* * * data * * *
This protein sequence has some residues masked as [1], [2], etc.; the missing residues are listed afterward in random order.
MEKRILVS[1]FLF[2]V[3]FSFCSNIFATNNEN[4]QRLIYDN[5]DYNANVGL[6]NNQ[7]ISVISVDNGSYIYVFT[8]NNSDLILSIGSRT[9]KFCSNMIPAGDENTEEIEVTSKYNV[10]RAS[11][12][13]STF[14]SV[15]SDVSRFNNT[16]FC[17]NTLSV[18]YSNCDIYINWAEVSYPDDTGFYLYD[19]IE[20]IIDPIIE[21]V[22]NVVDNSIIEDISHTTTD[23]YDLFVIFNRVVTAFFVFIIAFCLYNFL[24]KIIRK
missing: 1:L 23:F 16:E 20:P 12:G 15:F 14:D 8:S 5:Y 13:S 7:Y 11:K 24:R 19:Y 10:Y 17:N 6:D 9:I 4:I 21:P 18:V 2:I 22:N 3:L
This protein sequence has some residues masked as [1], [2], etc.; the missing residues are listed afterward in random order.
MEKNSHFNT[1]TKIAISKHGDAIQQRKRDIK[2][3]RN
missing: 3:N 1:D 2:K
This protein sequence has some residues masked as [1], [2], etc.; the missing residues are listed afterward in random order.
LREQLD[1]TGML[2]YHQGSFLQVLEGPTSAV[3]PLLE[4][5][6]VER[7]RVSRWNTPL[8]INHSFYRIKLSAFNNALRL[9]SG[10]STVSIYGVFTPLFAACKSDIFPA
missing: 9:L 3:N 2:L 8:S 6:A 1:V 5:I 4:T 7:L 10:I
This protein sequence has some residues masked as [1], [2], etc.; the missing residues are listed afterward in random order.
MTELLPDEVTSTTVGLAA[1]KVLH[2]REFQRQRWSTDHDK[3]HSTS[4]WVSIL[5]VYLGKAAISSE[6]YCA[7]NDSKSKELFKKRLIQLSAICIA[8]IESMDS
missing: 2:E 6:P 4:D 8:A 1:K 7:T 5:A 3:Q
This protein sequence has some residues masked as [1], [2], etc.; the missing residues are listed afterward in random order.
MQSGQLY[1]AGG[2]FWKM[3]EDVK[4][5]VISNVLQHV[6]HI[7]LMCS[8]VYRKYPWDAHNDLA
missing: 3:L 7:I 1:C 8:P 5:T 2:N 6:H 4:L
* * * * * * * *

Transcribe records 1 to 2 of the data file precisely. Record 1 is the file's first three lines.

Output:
This protein sequence has some residues masked as [1], [2], etc.; the missing residues are listed afterward in random order.
MEKRILVS[1]FLF[2]V[3]FSFCSNIFATNNEN[4]QRLIYDN[5]DYNANVGL[6]NNQ[7]ISVISVDNGSYIYVFT[8]NNSDLILSIGSRT[9]KFCSNMIPAGDENTEEIEVTSKYNV[10]RAS[11][12][13]STF[14]SV[15]SDVSRFNNT[16]FC[17]NTLSV[18]YSNCDIYINWAEVSYPDDTGFYLYD[19]IE[20]IIDPIIE[21]V[22]NVVDNSIIEDISHTTTD[23]YDLFVIFNRVVTAFFVFIIAFCLYNFL[24]KIIRK
missing: 1:L 23:F 16:E 20:P 12:G 15:F 14:D 8:S 5:Y 13:S 7:Y 11:K 24:R 19:Y 10:Y 17:N 6:D 9:I 4:I 21:P 18:V 2:I 22:N 3:L
This protein sequence has some residues masked as [1], [2], etc.; the missing residues are listed afterward in random order.
MEKNSHFNT[1]TKIAISKHGDAIQQRKRDIK[2][3]RN
missing: 3:N 1:D 2:K